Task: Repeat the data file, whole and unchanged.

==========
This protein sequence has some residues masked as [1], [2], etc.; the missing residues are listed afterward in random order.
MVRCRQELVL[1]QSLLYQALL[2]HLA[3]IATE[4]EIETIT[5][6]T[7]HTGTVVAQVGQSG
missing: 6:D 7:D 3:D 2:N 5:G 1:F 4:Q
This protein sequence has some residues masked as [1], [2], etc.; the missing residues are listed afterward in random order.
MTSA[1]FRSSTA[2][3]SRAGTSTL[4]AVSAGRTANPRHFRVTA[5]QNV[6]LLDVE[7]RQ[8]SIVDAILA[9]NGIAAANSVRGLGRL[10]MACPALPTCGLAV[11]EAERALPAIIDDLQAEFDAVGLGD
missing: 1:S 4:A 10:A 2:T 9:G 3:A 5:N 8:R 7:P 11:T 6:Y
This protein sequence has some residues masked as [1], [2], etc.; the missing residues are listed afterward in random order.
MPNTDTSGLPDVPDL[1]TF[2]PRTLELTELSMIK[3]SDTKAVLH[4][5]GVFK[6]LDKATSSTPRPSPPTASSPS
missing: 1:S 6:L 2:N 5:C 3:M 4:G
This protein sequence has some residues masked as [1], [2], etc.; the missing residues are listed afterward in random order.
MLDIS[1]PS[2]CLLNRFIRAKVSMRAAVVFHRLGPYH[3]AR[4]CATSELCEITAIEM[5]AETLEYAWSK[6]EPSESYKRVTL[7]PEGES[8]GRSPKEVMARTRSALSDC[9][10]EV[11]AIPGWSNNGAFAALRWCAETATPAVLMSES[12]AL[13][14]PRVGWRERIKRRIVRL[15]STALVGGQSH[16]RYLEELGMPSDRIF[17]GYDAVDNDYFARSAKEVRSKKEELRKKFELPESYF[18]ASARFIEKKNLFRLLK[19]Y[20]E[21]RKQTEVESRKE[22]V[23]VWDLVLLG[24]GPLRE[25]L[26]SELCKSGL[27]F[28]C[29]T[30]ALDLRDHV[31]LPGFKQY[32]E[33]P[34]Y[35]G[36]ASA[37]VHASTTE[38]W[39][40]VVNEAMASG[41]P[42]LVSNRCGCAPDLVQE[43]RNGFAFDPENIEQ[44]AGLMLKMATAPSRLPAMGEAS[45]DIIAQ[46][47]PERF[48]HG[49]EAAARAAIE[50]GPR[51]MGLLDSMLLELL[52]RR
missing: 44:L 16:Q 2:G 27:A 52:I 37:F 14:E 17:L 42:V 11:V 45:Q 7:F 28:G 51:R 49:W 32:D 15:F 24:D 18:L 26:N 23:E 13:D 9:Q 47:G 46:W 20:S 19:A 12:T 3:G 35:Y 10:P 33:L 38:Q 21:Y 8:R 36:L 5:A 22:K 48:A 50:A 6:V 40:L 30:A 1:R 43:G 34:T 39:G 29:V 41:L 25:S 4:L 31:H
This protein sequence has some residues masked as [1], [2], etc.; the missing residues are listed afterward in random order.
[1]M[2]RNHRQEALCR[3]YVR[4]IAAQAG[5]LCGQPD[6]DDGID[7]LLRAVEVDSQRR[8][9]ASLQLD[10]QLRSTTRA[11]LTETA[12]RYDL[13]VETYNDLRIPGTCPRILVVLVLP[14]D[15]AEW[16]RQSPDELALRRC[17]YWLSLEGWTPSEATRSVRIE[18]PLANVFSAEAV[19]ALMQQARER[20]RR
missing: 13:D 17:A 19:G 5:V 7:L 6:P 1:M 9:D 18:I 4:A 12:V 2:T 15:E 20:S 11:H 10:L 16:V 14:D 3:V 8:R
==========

This protein sequence has some residues masked as [1], [2], etc.; the missing residues are listed afterward in random order.
MVRCRQELVL[1]QSLLYQALL[2]HLA[3]IATE[4]EIETIT[5][6]T[7]HTGTVVAQVGQSG
missing: 6:D 7:D 3:D 2:N 5:G 1:F 4:Q
This protein sequence has some residues masked as [1], [2], etc.; the missing residues are listed afterward in random order.
MTSA[1]FRSSTA[2][3]SRAGTSTL[4]AVSAGRTANPRHFRVTA[5]QNV[6]LLDVE[7]RQ[8]SIVDAILA[9]NGIAAANSVRGLGRL[10]MACPALPTCGLAV[11]EAERALPAIIDDLQAEFDAVGLGD
missing: 1:S 4:A 10:A 2:T 9:G 3:A 5:N 8:R 7:P 11:T 6:Y
This protein sequence has some residues masked as [1], [2], etc.; the missing residues are listed afterward in random order.
MPNTDTSGLPDVPDL[1]TF[2]PRTLELTELSMIK[3]SDTKAVLH[4][5]GVFK[6]LDKATSSTPRPSPPTASSPS
missing: 1:S 6:L 2:N 5:C 3:M 4:G
This protein sequence has some residues masked as [1], [2], etc.; the missing residues are listed afterward in random order.
MLDIS[1]PS[2]CLLNRFIRAKVSMRAAVVFHRLGPYH[3]AR[4]CATSELCEITAIEM[5]AETLEYAWSK[6]EPSESYKRVTL[7]PEGES[8]GRSPKEVMARTRSALSDC[9][10]EV[11]AIPGWSNNGAFAALRWCAETATPAVLMSES[12]AL[13][14]PRVGWRERIKRRIVRL[15]STALVGGQSH[16]RYLEELGMPSDRIF[17]GYDAVDNDYFARSAKEVRSKKEELRKKFELPESYF[18]ASARFIEKKNLFRLLK[19]Y[20]E[21]RKQTEVESRKE[22]V[23]VWDLVLLG[24]GPLRE[25]L[26]SELCKSGL[27]F[28]C[29]T[30]ALDLRDHV[31]LPGFKQY[32]E[33]P[34]Y[35]G[36]ASA[37]VHASTTE[38]W[39][40]VVNEAMASG[41]P[42]LVSNRCGCAPDLVQE[43]RNGFAFDPENIEQ[44]AGLMLKMATAPSRLPAMGEAS[45]DIIAQ[46][47]PERF[48]HG[49]EAAARAAIE[50]GPR[51]MGLLDSMLLELL[52]RR
missing: 44:L 16:Q 2:G 27:A 52:I 37:F 14:E 17:L 42:V 11:V 45:Q 7:F 28:G 51:R 49:W 32:D 15:F 24:D 18:L 26:N 23:E 13:D 9:Q 47:G 46:W 20:S 19:A 12:T 3:G 35:Y 10:P 33:L 38:Q 21:Y 8:R 36:L 5:A 22:K 48:A 50:A 6:V 40:L 30:A 1:R 43:G 34:T 39:G 29:V 41:L 25:S 4:L 31:H
This protein sequence has some residues masked as [1], [2], etc.; the missing residues are listed afterward in random order.
[1]M[2]RNHRQEALCR[3]YVR[4]IAAQAG[5]LCGQPD[6]DDGID[7]LLRAVEVDSQRR[8][9]ASLQLD[10]QLRSTTRA[11]LTETA[12]RYDL[13]VETYNDLRIPGTCPRILVVLVLP[14]D[15]AEW[16]RQSPDELALRRC[17]YWLSLEGWTPSEATRSVRIE[18]PLANVFSAEAV[19]ALMQQARER[20]RR
missing: 13:D 17:A 19:G 5:V 7:L 6:P 1:M 9:D 18:I 4:A 12:V 2:T 15:E 20:S 11:H 10:L 16:V 14:D 3:V 8:R